Egypt Map Under Native Rule In 1960, Egypt had a relatively stable political map with clear borders. It was bordered by Libya to the west, Sudan to the south, Israel to the east, and the Mediterranean Sea to the north. The Sinai Peninsula was part of Egypt at this time, as it had been since 1956, when Egypt regained control of the region from Israel. The country was divided into 26 governorates, which were further divided into districts and sub-districts. Cairo, the capital city, was located in the northern part of the country on the east bank of the Nile River. In 1960, Egypt was still dealing with the aftermath of the Suez Crisis of 1956, which had led to the withdrawal of British and French forces from the Sinai Peninsula and the opening of the Suez Canal to international shipping. The country’s economy was growing, thanks in part to investments in infrastructure and industrialization, but it remained heavily reliant on agriculture, particularly the cultivation of cotton. Egypt gained its independence from British colonial rule in 1952 and was then ruled by a series of nationalist military regimes. By 1960, Egypt’s borders were largely settled, and the country was divided into 26 governorates, each with its own administrative capital. The governorates were further divided into smaller administrative units, such as cities, districts, and villages. The borders of Egypt in 1960 were largely the same as they are today, except for the Sinai Peninsula, which was occupied by Israel during the Six-Day War in 1967. At that time, Egypt also controlled the Gaza Strip, which it had administered since the 1948 Arab Israeli War.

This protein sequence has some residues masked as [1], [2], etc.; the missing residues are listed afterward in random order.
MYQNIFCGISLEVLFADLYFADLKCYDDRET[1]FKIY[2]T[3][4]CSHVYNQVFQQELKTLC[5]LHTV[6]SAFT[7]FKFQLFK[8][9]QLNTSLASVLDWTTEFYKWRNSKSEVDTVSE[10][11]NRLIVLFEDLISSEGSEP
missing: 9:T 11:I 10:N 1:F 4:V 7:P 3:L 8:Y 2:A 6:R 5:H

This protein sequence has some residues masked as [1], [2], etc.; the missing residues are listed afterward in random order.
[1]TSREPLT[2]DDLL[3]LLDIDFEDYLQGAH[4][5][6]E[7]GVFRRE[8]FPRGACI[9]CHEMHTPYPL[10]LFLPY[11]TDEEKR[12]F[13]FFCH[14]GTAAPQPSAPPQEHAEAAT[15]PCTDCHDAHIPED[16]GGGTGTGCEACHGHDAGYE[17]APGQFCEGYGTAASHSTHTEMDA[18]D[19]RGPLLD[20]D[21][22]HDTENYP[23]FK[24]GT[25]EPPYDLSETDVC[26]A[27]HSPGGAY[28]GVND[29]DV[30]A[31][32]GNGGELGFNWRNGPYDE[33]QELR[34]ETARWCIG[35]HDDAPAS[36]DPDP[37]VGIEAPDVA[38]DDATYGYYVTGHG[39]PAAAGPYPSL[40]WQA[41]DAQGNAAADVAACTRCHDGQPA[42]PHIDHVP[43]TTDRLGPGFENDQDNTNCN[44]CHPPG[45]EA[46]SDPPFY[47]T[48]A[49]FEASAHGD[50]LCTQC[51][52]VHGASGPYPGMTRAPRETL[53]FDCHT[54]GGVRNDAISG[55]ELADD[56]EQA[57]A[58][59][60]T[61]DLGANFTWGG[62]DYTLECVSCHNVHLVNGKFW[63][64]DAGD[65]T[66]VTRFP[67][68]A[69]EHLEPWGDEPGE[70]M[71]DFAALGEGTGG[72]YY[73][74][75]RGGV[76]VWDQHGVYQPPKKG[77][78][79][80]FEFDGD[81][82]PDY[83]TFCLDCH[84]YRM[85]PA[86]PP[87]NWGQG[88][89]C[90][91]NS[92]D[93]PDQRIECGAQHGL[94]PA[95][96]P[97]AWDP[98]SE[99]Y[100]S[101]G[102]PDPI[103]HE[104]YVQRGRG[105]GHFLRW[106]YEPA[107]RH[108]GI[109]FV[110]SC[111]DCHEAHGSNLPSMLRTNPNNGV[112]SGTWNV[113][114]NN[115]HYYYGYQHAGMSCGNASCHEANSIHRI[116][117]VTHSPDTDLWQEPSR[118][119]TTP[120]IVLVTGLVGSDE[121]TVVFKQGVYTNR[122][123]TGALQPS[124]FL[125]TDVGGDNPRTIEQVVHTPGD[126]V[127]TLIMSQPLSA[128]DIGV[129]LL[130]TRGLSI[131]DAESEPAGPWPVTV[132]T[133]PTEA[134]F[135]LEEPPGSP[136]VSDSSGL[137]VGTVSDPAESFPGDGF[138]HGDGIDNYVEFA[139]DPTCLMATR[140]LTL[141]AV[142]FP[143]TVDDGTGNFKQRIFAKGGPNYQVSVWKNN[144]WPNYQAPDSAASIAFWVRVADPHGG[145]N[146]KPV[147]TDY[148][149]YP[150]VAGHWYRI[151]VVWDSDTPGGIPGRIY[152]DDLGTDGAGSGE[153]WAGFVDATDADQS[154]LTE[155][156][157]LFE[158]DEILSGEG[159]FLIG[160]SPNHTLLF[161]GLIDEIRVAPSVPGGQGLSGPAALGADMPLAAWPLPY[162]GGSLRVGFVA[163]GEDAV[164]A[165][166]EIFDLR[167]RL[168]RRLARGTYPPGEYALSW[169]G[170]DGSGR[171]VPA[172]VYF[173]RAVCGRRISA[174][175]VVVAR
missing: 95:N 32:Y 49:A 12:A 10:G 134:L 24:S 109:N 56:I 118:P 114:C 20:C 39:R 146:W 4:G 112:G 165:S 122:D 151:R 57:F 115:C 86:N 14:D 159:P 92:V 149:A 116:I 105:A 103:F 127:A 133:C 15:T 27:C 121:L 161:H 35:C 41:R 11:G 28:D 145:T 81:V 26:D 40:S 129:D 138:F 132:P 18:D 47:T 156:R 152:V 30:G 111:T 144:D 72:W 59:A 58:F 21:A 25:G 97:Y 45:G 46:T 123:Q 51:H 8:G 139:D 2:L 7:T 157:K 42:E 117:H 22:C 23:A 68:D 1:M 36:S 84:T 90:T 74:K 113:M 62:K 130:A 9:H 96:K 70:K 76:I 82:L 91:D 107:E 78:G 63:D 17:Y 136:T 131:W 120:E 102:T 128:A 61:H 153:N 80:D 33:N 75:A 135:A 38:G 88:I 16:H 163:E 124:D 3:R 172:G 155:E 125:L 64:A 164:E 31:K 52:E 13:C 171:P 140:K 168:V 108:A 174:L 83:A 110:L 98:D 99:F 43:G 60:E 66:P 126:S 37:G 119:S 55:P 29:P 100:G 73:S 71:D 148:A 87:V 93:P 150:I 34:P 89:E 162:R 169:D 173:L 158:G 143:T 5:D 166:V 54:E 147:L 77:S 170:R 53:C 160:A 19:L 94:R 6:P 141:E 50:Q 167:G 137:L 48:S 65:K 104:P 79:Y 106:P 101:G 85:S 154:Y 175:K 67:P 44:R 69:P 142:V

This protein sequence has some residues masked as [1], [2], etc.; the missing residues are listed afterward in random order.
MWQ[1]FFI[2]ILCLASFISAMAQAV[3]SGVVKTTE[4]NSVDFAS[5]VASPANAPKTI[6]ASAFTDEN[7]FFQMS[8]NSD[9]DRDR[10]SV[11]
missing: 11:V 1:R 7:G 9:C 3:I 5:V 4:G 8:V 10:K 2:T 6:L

Overall, the map of Egypt in 1960 reflected a country that was beginning to find its footing as a modern, independent nation, but one that was still grappling with many of the challenges that would characterize its development in the years to come.